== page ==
When it comes to bowhunting getting perfect arrow flight is one of the most important pre-season check ups you can perform on your gear to get ready for this fall’s hunt. Paper tuning is easy and can be done in your garage or basement. Paper tuning your bow will show you how your arrows fly and what needs to be done to correct it if they don’t.
If your bow is not properly set up, with the sights and arrow rest in alignment the arrows simply will not go where you want them to. When shooting broadheads the added width of the broadhead will catch in the wind as it travels towards the target. This causes the arrow to veer off side and miss it’s mark. Even when everything on the bow looks like it is properly set up just a small variation in alignment can make the difference between hitting your mark or the tree beside it.
To properly paper tune your bow you will need a frame built from 1″ x 2″ or 2″x 2″ lumber. You will also need a sheet of newspaper and a method to attach the paper to the frame such as masking tape or bulldog clips. You will also need a target bag or block to stop the arrows.
Start by building a frame to hold your newspaper, roughly 16″ wide x 24″ tall. Attach legs to the side of the frame to hold it vertically off the ground. The centre of the frame should be at the same height as your arrow when you draw the bow back while standing. Attach horizontal feet at least 2′ long to the bottom of the legs if the tuning is to be done inside or tap the legs into the ground if you are working outside. If you are tuning outside pick a day with no wind to disrupt arrow flight.
Next take a piece of newspaper and tape it flat over the frame opening that is facing the shooter. Make sure the newspaper is tight to the frame with no wrinkles or loose areas. Now take your target bag and place it solidly up on something such as a bushel basket or bail of hay approximately 4′ behind the centre of the frame. The purpose of the target bag is to stop the arrows as they come through the paper. It is necessary for the arrows to completely pass through the newspaper, but since the shooter cannot see the target bag, in the name of safety place it close enough to prevent arrows from going farther than the have to.
Paper tuning is easy to do from this point forward. Stand approximately 5′ in front of the frame and draw your bow with an arrow on it. If you are going to be hunting with mechanical broadheads you can tune using a standard field point the same weight as the broadheads. You can also use a fixed blade broadhead but the target bag (or block) must be designed for easy broadhead removal.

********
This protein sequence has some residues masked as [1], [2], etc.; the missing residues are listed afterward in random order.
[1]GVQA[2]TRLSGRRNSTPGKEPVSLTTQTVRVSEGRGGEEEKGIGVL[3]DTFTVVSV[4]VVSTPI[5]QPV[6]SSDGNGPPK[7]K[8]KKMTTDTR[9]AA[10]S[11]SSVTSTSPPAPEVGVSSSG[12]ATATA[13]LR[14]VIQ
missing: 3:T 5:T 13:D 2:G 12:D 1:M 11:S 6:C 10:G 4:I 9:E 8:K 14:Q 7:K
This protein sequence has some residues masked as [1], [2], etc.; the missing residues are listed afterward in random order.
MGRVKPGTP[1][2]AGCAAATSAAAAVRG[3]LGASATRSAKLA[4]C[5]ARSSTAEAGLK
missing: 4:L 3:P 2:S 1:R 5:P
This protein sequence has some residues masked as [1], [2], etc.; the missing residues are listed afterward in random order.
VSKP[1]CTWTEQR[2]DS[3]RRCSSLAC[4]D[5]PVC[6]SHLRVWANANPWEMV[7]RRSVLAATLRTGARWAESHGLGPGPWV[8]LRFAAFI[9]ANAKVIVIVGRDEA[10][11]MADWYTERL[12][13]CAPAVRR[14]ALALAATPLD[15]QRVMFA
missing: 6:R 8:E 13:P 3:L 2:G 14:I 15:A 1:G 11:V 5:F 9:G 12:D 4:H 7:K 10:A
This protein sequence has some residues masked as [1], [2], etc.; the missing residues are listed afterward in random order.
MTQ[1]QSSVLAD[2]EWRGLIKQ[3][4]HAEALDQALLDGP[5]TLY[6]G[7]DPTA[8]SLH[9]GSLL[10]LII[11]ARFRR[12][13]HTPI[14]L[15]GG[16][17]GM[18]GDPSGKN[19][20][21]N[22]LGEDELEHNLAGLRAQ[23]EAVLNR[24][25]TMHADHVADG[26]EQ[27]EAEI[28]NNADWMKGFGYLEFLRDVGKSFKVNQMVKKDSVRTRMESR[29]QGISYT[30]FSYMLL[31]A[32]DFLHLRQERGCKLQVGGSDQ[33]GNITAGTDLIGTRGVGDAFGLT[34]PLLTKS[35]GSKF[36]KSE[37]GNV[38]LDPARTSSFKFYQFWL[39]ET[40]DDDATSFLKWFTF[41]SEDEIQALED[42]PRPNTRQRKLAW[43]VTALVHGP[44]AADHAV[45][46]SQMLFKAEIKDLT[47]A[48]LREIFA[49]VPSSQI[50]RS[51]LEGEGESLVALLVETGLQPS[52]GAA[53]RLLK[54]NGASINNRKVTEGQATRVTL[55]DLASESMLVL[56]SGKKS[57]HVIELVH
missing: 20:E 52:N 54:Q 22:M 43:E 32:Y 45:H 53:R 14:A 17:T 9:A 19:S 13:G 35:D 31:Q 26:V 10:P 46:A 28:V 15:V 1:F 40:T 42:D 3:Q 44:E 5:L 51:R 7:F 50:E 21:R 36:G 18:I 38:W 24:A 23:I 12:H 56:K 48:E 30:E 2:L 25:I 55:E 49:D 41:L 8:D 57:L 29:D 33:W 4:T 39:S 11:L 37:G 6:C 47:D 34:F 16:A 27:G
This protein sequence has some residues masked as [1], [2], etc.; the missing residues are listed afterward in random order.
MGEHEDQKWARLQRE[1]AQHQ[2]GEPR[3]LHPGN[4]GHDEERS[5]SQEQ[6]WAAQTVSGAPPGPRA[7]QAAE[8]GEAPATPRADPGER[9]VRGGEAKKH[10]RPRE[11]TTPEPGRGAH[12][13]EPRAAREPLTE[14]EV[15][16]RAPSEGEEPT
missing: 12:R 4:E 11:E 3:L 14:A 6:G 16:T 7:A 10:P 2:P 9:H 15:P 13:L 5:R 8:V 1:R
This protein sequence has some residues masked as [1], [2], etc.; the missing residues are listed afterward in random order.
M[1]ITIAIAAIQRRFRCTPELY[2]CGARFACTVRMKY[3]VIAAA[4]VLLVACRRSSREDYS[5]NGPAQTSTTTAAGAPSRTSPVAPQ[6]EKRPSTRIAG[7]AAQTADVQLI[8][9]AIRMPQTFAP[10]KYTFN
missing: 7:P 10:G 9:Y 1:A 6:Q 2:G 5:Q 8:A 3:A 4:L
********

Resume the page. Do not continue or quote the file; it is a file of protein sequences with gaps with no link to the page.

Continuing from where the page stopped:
Release an arrow directly in the middle of the paper on the frame opening. The arrow will tear the paper as it passes through. Take a look at the tear pattern, if all you see is a Y shape that perfectly matches the back of your arrow then everything is fine and your arrows are properly tuned. However, this is rarely the case on your first shot. The directions and tear patterns listed below are from a right hand bow. If you are shooting left handed then in the case of arrow rest adjustment the tear marks will be opposite.
A: If you are using a release aid and the shaft leaves a mark on the bottom edge like a capital Y with the two arrow fletchings visible on top then you either have a high nock ring placement or your arrow spine is weak. Try moving the nock ring down a bit and reshoot the arrow. If the same pattern appears in the paper then move the nock a bit more and try again. If you still receive the same pattern then switch to a stiffer spined arrow or move the arrow rest up.
B: If you receive a tear pattern in the paper that looks like an upside down Y with the bottom two fletchings visible then you are probably shooting with a low nock ring placement. Move the nock ring up a bit and try again. Always make small adjustments of 1/16″ as little adjustments make a big difference in flight.
C: Should the paper show a tear that looks like a Y with the bottom of the Y facing left, then move the arrow rest to the left. It can also indicate that an archer shooting without a release aid has an arrow that is too stiff. Try a weaker spined arrow.
D: Should you receive a tear that looks like a Y with the bottom of the Y facing the right, then move the rest (1/16″ at a time) to the right. If you are shooting without a release aid it is a sign that your arrow is too weak and that a stiffer spined arrow is necessary.
E: Finally if you receive a tear that looks like a Y turned diagonally left or right, then you have two or more corrections to be made. Follow the suggestions above to correct nock ring placement and then proceed to correct the arrow rest placement.
Achieving perfect arrow flight is as important as aiming. A properly tuned bow is the only way to hit your mark time after time and paper tuning lets you see how the arrow is traveling through the air. Before your next hunt or tournament take some time to test your bow as see what a difference paper tuning can make. You can click on the photos below to get an enlarged version to really see the tear patterns clearly.
Copyright 2019 Mike Wilson